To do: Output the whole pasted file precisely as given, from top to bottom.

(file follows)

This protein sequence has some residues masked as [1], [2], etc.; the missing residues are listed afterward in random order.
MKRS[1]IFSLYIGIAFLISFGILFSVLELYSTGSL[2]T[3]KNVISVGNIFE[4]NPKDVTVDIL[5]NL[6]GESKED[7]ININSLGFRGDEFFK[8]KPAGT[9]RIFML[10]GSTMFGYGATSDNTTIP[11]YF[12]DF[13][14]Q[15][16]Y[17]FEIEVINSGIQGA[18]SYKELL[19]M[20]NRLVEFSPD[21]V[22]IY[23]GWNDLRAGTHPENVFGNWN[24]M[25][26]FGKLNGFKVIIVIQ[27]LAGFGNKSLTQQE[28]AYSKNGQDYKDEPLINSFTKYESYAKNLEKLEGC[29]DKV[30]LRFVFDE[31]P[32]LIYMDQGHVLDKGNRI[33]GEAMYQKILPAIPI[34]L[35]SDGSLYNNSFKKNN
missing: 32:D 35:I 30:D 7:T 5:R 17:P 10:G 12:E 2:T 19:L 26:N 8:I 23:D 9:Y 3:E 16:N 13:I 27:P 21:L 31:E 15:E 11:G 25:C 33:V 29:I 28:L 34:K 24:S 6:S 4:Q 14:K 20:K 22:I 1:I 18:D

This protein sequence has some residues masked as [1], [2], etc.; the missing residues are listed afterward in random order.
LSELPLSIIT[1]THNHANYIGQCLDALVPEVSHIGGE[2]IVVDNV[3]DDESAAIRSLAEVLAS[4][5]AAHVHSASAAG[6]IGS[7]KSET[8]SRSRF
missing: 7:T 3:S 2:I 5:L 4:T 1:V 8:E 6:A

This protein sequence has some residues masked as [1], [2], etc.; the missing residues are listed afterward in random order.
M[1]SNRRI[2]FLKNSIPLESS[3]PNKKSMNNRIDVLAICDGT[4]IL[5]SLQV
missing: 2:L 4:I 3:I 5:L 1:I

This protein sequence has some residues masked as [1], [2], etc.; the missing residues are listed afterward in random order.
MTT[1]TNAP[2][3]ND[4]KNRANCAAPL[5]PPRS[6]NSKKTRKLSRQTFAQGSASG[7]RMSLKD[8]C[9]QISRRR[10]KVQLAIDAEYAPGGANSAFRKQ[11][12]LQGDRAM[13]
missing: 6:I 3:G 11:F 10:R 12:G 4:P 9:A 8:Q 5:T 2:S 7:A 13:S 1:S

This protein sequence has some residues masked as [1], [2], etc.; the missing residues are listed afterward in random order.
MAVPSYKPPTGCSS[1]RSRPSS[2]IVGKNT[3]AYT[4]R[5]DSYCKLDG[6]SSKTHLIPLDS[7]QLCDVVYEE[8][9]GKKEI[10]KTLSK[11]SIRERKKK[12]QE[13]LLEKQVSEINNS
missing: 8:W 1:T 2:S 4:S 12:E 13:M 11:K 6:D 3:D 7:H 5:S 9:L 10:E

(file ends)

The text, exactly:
This protein sequence has some residues masked as [1], [2], etc.; the missing residues are listed afterward in random order.
MKRS[1]IFSLYIGIAFLISFGILFSVLELYSTGSL[2]T[3]KNVISVGNIFE[4]NPKDVTVDIL[5]NL[6]GESKED[7]ININSLGFRGDEFFK[8]KPAGT[9]RIFML[10]GSTMFGYGATSDNTTIP[11]YF[12]DF[13][14]Q[15][16]Y[17]FEIEVINSGIQGA[18]SYKELL[19]M[20]NRLVEFSPD[21]V[22]IY[23]GWNDLRAGTHPENVFGNWN[24]M[25][26]FGKLNGFKVIIVIQ[27]LAGFGNKSLTQQE[28]AYSKNGQDYKDEPLINSFTKYESYAKNLEKLEGC[29]DKV[30]LRFVFDE[31]P[32]LIYMDQGHVLDKGNRI[33]GEAMYQKILPAIPI[34]L[35]SDGSLYNNSFKKNN
missing: 32:D 35:I 30:D 7:T 5:R 17:P 10:G 12:E 2:T 19:L 26:N 8:I 23:D 9:Y 3:E 16:N 13:I 27:P 21:L 31:E 15:E 11:G 25:C 33:V 29:I 28:L 34:K 24:S 6:S 4:Q 14:K 20:K 22:I 1:I 18:D

This protein sequence has some residues masked as [1], [2], etc.; the missing residues are listed afterward in random order.
LSELPLSIIT[1]THNHANYIGQCLDALVPEVSHIGGE[2]IVVDNV[3]DDESAAIRSLAEVLAS[4][5]AAHVHSASAAG[6]IGS[7]KSET[8]SRSRF
missing: 7:T 3:S 2:I 5:L 4:T 1:V 8:E 6:A

This protein sequence has some residues masked as [1], [2], etc.; the missing residues are listed afterward in random order.
M[1]SNRRI[2]FLKNSIPLESS[3]PNKKSMNNRIDVLAICDGT[4]IL[5]SLQV
missing: 2:L 4:I 3:I 5:L 1:I

This protein sequence has some residues masked as [1], [2], etc.; the missing residues are listed afterward in random order.
MTT[1]TNAP[2][3]ND[4]KNRANCAAPL[5]PPRS[6]NSKKTRKLSRQTFAQGSASG[7]RMSLKD[8]C[9]QISRRR[10]KVQLAIDAEYAPGGANSAFRKQ[11][12]LQGDRAM[13]
missing: 6:I 3:G 11:F 10:R 12:G 4:P 9:A 8:Q 5:T 2:S 7:A 13:S 1:S

This protein sequence has some residues masked as [1], [2], etc.; the missing residues are listed afterward in random order.
MAVPSYKPPTGCSS[1]RSRPSS[2]IVGKNT[3]AYT[4]R[5]DSYCKLDG[6]SSKTHLIPLDS[7]QLCDVVYEE[8][9]GKKEI[10]KTLSK[11]SIRERKKK[12]QE[13]LLEKQVSEINNS
missing: 8:W 1:T 2:S 4:S 12:E 13:M 11:K 6:D 3:D 7:H 5:S 9:L 10:E